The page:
White House adviser Jared Kushner and the US special representative to the peace process Jason Greenblatt will travel to the region at the end of this month, where they will meet with Gulf officials to discuss the economic portion of the long-awaited plan.
A senior White House official told reporters in a briefing on Thursday that the trip will take place in the last week of February, and so far will include the United Arab Emirates, Oman, Bahrain, Saudi Arabia, and Qatar – other stops may be added to the itinerary.
The trip will be strictly focused on the economic portion of the US peace plan and it will not include Israel, the Palestinian territories, Jordan or Egypt.
At the briefing, attended by The National, the US senior official said “Jared is going to share elements of the economic plan to the region. The economic plan only works if the region supports it …This is a very important part of the overall equation.”
As The National has previously reported the US peace plan is near done but it is unlikely to be released before [the Israeli] elections scheduled to take place on April 9. The US official said “We would not be taking this trip if we were not serious about a launch in the coming months.”
The trip to the Gulf was initially scheduled for January but was delayed because of the US government shutdown last month. “They’re not going to support the economic plan without making sure they also support the political plan, and we recognize that. So the support, I’m sure in some manner, will be conditioned on whether they are comfortable with the political plan.”
The official stressed that the US is not solely attempting to find an economic peace, and that the political portion of the plan will be detailed and critical.
“This is not a so-called economic peace. We really are taking very seriously both aspects of this, the political and the economic … We understand that if the political aspect of it is not solid, the economic aspect is meaningless. But at the same time the political aspect will not succeed without a proper economic plan.”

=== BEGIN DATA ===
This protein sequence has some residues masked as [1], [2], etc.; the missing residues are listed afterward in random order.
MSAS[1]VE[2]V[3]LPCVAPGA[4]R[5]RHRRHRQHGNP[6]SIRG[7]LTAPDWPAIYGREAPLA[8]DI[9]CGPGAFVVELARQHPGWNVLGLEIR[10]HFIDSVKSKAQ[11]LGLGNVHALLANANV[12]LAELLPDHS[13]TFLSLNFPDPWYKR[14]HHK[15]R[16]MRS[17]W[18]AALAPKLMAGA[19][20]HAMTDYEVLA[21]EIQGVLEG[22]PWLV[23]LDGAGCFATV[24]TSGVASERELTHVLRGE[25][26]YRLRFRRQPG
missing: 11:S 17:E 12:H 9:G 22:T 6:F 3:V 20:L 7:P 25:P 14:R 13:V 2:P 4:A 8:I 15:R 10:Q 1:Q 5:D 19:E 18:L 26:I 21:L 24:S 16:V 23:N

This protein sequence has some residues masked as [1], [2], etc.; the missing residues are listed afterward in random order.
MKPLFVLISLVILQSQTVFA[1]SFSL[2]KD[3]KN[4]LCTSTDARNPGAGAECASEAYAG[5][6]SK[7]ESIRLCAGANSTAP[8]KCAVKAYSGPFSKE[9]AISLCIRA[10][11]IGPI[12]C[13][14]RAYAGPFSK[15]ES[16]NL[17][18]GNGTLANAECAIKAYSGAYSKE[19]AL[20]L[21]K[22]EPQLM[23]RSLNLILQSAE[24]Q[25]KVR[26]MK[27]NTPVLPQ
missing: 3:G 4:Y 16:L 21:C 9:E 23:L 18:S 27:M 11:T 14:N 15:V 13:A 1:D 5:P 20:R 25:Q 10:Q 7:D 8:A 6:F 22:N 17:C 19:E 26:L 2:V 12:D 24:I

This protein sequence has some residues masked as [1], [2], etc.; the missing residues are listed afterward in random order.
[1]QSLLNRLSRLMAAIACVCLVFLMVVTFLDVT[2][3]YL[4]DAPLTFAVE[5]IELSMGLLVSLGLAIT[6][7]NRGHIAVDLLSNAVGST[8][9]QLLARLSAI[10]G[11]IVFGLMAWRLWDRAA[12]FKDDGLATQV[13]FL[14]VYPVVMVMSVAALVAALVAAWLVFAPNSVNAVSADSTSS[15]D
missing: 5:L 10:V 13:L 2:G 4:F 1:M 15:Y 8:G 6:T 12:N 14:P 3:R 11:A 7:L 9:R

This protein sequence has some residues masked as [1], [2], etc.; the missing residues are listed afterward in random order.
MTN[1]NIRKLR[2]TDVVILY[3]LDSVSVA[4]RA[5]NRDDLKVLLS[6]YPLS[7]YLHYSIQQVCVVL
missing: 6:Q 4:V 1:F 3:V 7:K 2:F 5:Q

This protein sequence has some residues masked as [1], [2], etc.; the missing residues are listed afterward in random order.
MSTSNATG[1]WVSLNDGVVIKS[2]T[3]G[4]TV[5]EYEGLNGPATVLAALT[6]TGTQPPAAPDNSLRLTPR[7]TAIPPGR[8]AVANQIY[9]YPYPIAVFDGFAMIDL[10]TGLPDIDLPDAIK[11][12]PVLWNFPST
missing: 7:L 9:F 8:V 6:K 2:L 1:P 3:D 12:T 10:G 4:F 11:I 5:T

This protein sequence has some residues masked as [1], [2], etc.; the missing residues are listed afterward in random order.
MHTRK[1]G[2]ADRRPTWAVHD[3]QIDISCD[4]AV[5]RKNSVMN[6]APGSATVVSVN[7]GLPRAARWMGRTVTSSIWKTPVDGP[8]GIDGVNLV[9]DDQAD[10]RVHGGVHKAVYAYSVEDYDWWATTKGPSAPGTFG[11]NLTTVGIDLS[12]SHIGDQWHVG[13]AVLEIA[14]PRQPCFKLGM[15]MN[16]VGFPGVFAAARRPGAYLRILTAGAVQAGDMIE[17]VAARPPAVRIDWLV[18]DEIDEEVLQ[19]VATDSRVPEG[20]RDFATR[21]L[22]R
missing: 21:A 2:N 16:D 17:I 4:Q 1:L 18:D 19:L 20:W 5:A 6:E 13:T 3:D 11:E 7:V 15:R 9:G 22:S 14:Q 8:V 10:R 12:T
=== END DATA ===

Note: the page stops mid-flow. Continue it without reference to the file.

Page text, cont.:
The goal would be to bring in support for both the political and the economic aspects. “[Regional countries] are not going to support the economic plan without making sure they also support the political plan and we recognize that … so the support, I’m sure, will be conditioned on if they are comfortable with the political plan,” he said.
“If they agree to financially support our plan. That would be a success” he said.
As far as the goals of the economic plan are concerned, the US official described it as laying “the foundation for long term growth for the Palestinian economy. This involves a comprehensive package of public and private sector investments in all critical sectors of the Palestinian economy.”
There hasn’t been direct communication between the US negotiating team and the Palestinian Authority (PA) leadership since Washington moved its embassy to Jerusalem in December 2017.
Instead, Mr Greenblatt and PA officials have played out their disagreements on Twitter.
Addressing a PA spokesperson, Mr Greenblatt tweeted this week: “Well, Mr Nabil, we agree on something – there is no peace without an agreement. We are working hard on that. You’re doing nothing. You can’t claim to want peace and also try to sabotage the potential for an agreement.”
“We are challenging PA officials on twitter when they spread misinformation or make outrageous comments. They have gotten away with this for so long” the US official said.
The Trump administration still hopes that Palestinian president Mahmoud Abbas would come to the table following the release of the plan. “We hope Abbas reads the plan, judges it on its merits, and comes to the table for negotiations after we release the plan,” the official said.